While many innovative designers are looking for ways to slow the environmental destruction of our planet, some are looking ahead to come up with products that could serve humankind when climate change consumes the earth. Biomimicry designer Jun Kamei from the RCA-IIS Tokyo Design Lab falls into the latter category as he has designed a 3D printed amphibious garment which enables humans to breathe under water.
(Photo: Jun Kamei)
The project, called AMPHIBIO, is essentially a 3D printed wearable gill (the respiratory organ of fish and most amphibians) made from a special hydrophobic material. AMPHIBIO, says Kamei, was inspired by the rising sea levels across the globe which will potentially affect up to 3 billion people. In short, Kamei envisions a future where humans will live even closer to water and will have to adapt to more amphibious lifestyles.
“Many of my previous works take Nature for inspiration,” the designer told us. “I was particularly interested in water diving insects which can survive under water by virtue of a gill. At the same time, I wanted to use this project to raise our awareness on how our urban environment will change in the next 100 year due to global warming.”
Realized in collaboration with the Royal College of Art, AMPHIBIO combines Kamei’s expertise in materials science and biomimicry design to create a wearable gill structure that supports underwater breathing by replenishing oxygen from the water and dissipating carbon dioxide that builds up in the gills. It’s a system inspired by water diving insects which can breathe underwater thanks to a thin layer of air trapped on their superhydrophobic skin surface which acts as a gas exchanging gill.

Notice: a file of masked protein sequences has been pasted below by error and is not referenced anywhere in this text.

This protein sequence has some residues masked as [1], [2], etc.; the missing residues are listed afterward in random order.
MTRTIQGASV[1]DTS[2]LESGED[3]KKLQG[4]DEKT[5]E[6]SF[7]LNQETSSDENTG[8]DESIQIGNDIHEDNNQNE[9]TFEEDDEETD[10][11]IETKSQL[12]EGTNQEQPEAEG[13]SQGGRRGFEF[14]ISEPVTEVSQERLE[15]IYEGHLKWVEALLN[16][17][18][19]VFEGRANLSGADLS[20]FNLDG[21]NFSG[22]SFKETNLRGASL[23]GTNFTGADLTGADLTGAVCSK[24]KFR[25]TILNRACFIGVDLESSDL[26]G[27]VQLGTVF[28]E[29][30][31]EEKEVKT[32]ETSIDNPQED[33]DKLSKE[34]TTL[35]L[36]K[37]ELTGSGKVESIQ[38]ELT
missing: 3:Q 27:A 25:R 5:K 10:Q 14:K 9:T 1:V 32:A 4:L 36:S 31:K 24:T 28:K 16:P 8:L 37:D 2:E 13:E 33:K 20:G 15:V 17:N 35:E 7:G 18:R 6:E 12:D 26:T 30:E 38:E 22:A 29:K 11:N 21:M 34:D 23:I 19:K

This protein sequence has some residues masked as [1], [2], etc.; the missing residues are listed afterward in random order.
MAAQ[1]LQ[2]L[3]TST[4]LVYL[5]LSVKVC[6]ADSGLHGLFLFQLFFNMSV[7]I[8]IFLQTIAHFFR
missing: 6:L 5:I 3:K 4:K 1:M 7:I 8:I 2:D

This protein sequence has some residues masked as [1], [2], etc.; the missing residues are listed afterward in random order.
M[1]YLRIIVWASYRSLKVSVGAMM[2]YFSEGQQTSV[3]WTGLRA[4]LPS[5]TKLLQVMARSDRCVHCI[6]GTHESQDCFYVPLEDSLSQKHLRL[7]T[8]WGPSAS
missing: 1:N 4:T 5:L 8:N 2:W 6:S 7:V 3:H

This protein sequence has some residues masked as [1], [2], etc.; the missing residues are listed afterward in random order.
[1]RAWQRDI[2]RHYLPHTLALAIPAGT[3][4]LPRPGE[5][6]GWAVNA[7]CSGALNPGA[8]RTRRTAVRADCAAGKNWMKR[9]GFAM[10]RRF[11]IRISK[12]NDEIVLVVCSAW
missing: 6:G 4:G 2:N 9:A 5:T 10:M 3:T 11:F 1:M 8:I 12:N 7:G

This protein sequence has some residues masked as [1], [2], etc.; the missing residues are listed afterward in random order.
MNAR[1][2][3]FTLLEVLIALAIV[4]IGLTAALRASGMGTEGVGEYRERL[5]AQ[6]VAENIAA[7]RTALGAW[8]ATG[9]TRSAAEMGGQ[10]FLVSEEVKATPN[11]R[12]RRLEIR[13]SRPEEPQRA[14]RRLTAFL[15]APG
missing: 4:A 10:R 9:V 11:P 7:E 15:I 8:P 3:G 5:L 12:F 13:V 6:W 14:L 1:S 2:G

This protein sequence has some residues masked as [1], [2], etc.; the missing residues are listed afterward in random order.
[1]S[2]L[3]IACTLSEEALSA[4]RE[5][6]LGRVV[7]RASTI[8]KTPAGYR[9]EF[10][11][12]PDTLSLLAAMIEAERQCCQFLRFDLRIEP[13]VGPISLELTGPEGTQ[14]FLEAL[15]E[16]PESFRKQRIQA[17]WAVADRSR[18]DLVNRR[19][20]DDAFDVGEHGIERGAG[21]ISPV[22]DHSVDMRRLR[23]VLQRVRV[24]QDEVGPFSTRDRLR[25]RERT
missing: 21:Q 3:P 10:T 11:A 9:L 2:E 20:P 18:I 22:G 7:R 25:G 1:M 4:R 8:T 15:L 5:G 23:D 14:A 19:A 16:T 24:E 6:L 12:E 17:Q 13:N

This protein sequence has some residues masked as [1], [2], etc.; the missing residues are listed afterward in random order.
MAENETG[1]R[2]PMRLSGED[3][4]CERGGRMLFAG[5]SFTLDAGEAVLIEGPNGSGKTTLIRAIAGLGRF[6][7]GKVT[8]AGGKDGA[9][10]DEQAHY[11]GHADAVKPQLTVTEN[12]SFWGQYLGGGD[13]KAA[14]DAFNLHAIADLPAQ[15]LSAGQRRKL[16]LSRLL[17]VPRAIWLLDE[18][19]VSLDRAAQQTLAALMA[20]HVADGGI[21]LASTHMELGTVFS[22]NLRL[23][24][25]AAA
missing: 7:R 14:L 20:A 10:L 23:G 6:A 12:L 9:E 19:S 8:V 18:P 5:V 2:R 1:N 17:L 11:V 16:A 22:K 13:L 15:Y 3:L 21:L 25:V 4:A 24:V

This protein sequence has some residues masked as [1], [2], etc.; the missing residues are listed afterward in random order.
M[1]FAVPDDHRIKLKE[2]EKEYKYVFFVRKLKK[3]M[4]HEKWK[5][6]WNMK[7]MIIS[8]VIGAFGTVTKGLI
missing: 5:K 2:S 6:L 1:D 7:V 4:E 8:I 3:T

Notably, the innovative hydrophobic material developed by Kamei for his project is compatible with 3D printing processes. A video of a 3D printed prototype of the gill shows the structure “breathing” when air is pumped into it when it is submerged in water.
Still, to be viable for human use, Kamei says he must create a much larger gill structure, which 3D printing will be critical for. “The current prototype of the gill requires a huge surface area to be able to support human oxygen consumption,” he explains. “32 meters square in theory, probably up to 80 meters square when put in practice.”
“Therefore, the gill needs to be ergonomic around the body, with a wide surface area,” Kamei adds. “Such shapes are very intricate and need to be modelled using parametric/generative design. The 3D printability of the material is really important because it will allow the gill material to be shaped as modelled, something that is difficult with other traditional fabrication methods.”
The phase of Kamei’s research will be focused on creating a larger AMPHIBIO prototype which could feasibly support underwater breathing on a human scale. Ultimately, the goal is to develop the material so it could alloy humans to stay underwater for longer periods of time than free diving and with less equipment than scuba diving.